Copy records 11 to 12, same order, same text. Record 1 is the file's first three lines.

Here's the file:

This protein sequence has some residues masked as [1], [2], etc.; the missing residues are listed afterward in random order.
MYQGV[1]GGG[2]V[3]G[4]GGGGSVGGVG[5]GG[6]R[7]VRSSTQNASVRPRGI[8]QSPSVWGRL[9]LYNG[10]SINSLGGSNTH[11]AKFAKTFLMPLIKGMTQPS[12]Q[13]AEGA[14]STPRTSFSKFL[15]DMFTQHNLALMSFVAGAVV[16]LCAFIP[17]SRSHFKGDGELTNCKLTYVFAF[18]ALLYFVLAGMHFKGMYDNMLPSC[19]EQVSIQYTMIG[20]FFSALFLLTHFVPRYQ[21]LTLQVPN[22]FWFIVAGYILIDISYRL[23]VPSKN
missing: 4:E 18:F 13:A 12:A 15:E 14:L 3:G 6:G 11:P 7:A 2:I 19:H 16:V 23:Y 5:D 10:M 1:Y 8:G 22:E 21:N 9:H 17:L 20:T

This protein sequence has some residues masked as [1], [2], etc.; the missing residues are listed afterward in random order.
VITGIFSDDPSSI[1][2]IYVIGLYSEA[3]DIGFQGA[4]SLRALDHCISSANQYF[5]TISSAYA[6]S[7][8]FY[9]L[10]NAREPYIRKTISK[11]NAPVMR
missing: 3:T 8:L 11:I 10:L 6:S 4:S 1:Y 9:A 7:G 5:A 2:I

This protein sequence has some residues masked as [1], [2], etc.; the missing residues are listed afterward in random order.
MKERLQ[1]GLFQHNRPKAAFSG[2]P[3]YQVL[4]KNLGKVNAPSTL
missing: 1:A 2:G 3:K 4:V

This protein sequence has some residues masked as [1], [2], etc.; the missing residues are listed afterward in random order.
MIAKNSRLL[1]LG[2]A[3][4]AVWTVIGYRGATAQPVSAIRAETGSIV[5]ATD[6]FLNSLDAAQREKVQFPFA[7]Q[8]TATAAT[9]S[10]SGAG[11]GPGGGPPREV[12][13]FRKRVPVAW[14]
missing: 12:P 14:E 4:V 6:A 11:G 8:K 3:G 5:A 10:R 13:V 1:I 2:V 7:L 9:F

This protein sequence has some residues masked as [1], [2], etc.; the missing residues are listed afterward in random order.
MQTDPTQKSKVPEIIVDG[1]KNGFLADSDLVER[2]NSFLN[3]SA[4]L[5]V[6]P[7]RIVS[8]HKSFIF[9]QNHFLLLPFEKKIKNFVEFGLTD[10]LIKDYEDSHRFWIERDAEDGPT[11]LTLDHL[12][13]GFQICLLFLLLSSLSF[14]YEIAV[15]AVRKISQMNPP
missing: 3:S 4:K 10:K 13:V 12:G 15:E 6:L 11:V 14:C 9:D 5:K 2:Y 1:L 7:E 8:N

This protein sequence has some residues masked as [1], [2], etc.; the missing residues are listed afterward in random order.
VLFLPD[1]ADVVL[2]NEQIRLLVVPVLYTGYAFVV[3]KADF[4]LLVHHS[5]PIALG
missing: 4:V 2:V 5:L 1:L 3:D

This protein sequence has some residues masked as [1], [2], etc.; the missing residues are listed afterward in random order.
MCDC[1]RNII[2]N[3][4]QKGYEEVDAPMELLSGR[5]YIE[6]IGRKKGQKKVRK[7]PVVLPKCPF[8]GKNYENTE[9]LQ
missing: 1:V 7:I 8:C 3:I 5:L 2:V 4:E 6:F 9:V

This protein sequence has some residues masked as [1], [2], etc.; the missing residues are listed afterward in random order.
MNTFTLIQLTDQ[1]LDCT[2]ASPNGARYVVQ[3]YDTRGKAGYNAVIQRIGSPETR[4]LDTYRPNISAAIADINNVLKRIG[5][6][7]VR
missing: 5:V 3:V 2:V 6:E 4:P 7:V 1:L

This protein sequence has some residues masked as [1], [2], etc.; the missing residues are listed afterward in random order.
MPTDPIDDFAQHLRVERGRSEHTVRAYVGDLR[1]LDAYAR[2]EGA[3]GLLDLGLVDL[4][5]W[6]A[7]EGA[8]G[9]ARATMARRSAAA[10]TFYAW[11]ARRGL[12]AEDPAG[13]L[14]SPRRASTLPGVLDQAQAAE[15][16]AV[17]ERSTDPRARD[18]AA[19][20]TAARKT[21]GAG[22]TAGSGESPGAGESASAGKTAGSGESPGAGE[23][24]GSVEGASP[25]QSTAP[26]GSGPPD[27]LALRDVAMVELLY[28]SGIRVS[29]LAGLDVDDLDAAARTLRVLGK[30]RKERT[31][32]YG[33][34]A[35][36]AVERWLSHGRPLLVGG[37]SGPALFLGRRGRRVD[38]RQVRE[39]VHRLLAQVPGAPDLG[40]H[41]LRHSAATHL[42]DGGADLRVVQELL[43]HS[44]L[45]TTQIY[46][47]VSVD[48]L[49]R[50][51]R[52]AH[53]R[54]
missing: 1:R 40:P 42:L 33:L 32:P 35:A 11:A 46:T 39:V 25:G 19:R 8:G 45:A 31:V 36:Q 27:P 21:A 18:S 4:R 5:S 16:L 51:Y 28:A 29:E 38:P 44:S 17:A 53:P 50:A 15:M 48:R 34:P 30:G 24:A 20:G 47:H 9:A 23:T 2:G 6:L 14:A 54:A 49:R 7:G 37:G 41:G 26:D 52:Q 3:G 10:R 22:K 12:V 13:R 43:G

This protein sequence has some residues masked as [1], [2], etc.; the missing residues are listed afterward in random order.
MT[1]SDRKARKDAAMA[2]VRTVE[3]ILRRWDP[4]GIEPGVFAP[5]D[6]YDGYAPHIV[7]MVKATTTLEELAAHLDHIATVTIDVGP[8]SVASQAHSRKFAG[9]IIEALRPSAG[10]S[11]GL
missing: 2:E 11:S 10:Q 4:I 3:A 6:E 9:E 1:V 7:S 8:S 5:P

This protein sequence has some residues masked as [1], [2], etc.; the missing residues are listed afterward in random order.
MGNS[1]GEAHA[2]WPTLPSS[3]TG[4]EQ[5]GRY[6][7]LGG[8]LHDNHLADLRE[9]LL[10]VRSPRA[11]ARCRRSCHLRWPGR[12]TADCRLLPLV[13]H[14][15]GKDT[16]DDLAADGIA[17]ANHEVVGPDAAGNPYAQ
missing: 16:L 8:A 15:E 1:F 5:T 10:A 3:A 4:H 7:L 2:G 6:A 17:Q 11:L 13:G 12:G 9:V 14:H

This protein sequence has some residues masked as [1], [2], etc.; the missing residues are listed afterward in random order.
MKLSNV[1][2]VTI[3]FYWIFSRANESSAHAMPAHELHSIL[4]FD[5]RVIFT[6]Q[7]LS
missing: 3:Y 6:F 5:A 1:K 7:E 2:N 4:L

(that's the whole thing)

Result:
This protein sequence has some residues masked as [1], [2], etc.; the missing residues are listed afterward in random order.
MGNS[1]GEAHA[2]WPTLPSS[3]TG[4]EQ[5]GRY[6][7]LGG[8]LHDNHLADLRE[9]LL[10]VRSPRA[11]ARCRRSCHLRWPGR[12]TADCRLLPLV[13]H[14][15]GKDT[16]DDLAADGIA[17]ANHEVVGPDAAGNPYAQ
missing: 16:L 8:A 15:E 1:F 5:T 10:A 3:A 4:H 7:L 2:G 6:A 17:Q 11:L 13:G 12:G 9:V 14:H

This protein sequence has some residues masked as [1], [2], etc.; the missing residues are listed afterward in random order.
MKLSNV[1][2]VTI[3]FYWIFSRANESSAHAMPAHELHSIL[4]FD[5]RVIFT[6]Q[7]LS
missing: 3:Y 6:F 5:A 1:K 7:E 2:N 4:L